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Browsing named entities in a specific section of Rebellion Record: a Diary of American Events: Documents and Narratives, Volume 6. (ed. Frank Moore). Search the whole document.

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The force of the enemy could not have been much less than four thousand men, composed of the two regiments of infantry already named, three full regiments and two battalions of cavalry, and twelve pieces of artillery. The cavalry was mostly made up of Tennessee and Kentucky men, with the exception of three companies of Texan Rangers under the command of Col. Gano. The three cavalry regiments were commanded respectively by Cols. Duke, Chenault, and Bennett, and the other battalion by Major Stoner. The two infantry regiments were commanded by the infamous Kentucky traitor, Roger W. Hanson, and the artillery was partly attached to his brigade, partly to the cavalry, and partly independent. The entire force was commanded by Brigadier-General John Morgan. As soon as possible after the surrender, the rebels collected their prisoners together, and commenced plundering our camps. The prisoners were then taken across the river; but before the booty was all over, General Dumont's for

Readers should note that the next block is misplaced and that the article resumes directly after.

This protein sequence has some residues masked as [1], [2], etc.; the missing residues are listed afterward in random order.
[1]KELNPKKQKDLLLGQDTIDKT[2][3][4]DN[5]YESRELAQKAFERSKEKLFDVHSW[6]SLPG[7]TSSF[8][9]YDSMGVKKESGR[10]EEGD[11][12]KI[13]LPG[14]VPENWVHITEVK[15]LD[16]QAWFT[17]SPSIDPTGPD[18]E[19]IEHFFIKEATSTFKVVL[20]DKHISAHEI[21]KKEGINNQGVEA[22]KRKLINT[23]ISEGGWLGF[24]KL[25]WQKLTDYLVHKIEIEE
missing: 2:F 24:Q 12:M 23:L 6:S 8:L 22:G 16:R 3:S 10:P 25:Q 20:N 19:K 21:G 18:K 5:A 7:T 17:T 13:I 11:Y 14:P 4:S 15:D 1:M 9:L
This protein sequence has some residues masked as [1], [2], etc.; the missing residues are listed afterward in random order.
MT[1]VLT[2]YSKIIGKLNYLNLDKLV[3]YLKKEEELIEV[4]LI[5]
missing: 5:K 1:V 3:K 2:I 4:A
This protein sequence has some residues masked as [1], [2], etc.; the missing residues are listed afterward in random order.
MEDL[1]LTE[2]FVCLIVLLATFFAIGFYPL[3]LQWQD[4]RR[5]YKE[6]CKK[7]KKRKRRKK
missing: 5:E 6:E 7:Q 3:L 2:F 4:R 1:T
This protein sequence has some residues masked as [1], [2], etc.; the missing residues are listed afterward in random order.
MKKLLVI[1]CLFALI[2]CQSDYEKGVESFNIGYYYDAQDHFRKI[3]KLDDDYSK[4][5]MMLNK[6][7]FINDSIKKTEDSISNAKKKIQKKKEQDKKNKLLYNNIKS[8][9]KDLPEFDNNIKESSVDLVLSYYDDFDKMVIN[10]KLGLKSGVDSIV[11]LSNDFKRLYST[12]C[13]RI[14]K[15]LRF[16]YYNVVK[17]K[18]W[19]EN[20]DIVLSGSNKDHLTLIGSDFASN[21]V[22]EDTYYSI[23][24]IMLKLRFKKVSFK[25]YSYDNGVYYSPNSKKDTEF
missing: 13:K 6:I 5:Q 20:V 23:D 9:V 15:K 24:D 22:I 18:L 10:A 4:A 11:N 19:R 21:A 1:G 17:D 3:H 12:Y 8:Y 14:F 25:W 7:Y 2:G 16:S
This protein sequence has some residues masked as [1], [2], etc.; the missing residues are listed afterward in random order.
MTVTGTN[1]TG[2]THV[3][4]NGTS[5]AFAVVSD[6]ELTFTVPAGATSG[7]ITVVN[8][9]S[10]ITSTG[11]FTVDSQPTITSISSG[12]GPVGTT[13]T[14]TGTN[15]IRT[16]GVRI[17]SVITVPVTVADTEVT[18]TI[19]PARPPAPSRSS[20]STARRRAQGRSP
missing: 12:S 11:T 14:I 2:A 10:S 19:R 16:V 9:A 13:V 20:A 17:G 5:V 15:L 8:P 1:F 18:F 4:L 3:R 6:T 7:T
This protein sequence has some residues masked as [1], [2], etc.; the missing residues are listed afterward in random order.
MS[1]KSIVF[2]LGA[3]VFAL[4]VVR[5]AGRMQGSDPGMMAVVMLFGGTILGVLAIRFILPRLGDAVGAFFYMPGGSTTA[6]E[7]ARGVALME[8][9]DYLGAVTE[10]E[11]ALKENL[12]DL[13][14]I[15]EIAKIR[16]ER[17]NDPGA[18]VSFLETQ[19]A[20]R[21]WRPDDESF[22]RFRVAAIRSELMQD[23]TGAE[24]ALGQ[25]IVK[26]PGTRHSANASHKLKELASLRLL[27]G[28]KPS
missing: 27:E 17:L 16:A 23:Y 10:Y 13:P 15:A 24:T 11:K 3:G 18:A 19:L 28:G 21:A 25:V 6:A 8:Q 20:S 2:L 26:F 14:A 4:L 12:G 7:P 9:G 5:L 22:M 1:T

Roger W. Hanson (search for this): chapter 70
the two regiments of infantry already named, three full regiments and two battalions of cavalry, and twelve pieces of artillery. The cavalry was mostly made up of Tennessee and Kentucky men, with the exception of three companies of Texan Rangers under the command of Col. Gano. The three cavalry regiments were commanded respectively by Cols. Duke, Chenault, and Bennett, and the other battalion by Major Stoner. The two infantry regiments were commanded by the infamous Kentucky traitor, Roger W. Hanson, and the artillery was partly attached to his brigade, partly to the cavalry, and partly independent. The entire force was commanded by Brigadier-General John Morgan. As soon as possible after the surrender, the rebels collected their prisoners together, and commenced plundering our camps. The prisoners were then taken across the river; but before the booty was all over, General Dumont's forces appeared upon the right bank, retook a part of the prey, and sent some shells after the
December 12th, 1862 AD (search for this): chapter 70
ng a portion of them took their way to the States, and the remainder departed yesterday morning. The loss of the enemy, including some prisoners taken by Gen. Dumont's forces upon the right bank of the river, was about three hundred men. Considering the casualties in the One Hundred and Fourth Illinois as equalling those in the One Hundred and Sixth Ohio, our own loss in killed, wounded and missing was about one hundred and fifty. Y. S. Letter from General Dumont. Gallatin, December 12, 1862. To the Editors of the Louisville Journal: gentlemen: In your daily issue of the tenth instant you speak in terms of severity of the recent surrender of troops at Hartsville, and make it the occasion of an assault upon me. Unconscious of ever having injured you or merited such treatment, I cannot in justice to myself and truth suffer such charges to go unnoticed; but in repelling them will endeavor to be as brief as the nature of what you have said and the facts will allow. After n
December 14th (search for this): chapter 70